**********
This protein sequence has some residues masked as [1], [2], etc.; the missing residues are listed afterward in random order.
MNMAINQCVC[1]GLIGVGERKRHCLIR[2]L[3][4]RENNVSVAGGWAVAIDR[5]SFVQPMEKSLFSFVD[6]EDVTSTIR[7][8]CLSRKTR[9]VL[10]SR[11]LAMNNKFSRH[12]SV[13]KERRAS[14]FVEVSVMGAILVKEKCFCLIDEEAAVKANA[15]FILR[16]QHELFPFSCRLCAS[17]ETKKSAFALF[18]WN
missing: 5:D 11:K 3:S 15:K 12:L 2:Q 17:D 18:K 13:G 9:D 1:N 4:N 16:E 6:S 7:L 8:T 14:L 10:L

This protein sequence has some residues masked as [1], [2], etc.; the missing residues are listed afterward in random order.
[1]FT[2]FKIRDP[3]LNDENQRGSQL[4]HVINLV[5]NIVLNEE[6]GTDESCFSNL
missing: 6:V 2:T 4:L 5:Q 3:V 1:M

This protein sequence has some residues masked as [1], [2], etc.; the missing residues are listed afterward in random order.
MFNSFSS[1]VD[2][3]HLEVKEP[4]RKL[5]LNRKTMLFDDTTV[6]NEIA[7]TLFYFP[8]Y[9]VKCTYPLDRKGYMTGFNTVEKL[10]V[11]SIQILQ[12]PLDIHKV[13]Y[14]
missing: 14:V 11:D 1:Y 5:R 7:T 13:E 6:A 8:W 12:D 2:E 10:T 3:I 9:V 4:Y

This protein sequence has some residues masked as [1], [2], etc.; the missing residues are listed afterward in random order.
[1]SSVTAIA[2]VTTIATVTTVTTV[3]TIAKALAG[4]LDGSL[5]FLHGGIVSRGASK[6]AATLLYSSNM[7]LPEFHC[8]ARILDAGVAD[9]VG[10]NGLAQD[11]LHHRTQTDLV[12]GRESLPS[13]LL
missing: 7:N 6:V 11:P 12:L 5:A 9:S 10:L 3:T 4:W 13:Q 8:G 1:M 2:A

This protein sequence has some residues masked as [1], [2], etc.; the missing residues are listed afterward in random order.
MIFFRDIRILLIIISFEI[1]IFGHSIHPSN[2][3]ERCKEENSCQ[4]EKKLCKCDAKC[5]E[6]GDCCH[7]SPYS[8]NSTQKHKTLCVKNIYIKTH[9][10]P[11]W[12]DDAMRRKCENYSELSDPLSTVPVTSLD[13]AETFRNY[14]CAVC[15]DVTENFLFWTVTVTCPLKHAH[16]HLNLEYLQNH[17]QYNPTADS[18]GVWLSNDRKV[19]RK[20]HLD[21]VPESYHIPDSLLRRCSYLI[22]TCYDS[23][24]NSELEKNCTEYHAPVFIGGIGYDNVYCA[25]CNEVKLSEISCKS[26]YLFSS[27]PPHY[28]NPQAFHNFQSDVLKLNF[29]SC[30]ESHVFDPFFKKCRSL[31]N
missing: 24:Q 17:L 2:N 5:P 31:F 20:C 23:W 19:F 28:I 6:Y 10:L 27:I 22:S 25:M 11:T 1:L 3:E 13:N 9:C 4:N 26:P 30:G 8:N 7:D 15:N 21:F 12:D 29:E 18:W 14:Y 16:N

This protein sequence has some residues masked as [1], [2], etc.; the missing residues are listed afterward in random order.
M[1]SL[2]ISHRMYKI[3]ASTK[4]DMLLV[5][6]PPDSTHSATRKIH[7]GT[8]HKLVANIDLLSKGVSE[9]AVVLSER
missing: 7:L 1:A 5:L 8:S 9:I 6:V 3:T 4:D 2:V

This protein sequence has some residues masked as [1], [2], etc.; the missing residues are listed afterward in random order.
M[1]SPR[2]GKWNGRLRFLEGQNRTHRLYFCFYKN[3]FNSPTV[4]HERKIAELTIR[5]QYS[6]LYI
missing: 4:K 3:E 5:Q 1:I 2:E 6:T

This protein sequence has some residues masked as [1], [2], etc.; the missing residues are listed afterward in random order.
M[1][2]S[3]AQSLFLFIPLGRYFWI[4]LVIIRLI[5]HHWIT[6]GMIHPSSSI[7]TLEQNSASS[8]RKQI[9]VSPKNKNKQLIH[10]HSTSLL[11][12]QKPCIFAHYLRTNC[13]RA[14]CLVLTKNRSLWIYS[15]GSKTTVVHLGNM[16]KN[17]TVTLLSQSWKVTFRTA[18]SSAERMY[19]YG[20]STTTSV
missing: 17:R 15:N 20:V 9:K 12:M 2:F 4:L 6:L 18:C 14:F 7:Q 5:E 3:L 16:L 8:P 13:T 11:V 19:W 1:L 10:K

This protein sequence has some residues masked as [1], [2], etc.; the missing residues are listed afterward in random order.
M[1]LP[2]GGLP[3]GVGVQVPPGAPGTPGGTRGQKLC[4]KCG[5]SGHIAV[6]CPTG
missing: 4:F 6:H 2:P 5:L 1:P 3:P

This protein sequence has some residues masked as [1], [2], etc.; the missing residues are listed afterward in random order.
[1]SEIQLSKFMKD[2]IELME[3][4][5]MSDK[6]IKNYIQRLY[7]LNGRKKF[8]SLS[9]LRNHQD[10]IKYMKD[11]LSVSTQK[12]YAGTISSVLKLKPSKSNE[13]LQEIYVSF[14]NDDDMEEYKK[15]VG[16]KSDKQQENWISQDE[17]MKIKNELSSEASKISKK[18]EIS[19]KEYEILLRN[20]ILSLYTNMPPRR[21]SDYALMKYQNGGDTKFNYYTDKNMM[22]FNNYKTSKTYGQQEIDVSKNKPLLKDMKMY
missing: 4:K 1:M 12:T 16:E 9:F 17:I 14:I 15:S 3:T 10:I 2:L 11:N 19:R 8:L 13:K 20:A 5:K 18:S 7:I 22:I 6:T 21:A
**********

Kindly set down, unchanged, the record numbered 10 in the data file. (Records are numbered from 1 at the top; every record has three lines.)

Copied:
This protein sequence has some residues masked as [1], [2], etc.; the missing residues are listed afterward in random order.
[1]SEIQLSKFMKD[2]IELME[3][4][5]MSDK[6]IKNYIQRLY[7]LNGRKKF[8]SLS[9]LRNHQD[10]IKYMKD[11]LSVSTQK[12]YAGTISSVLKLKPSKSNE[13]LQEIYVSF[14]NDDDMEEYKK[15]VG[16]KSDKQQENWISQDE[17]MKIKNELSSEASKISKK[18]EIS[19]KEYEILLRN[20]ILSLYTNMPPRR[21]SDYALMKYQNGGDTKFNYYTDKNMM[22]FNNYKTSKTYGQQEIDVSKNKPLLKDMKMY
missing: 4:K 1:M 12:T 16:E 9:F 17:I 14:I 15:S 3:T 10:I 2:L 11:N 19:R 8:L 13:K 20:A 5:K 18:S 7:I 22:I 6:T 21:A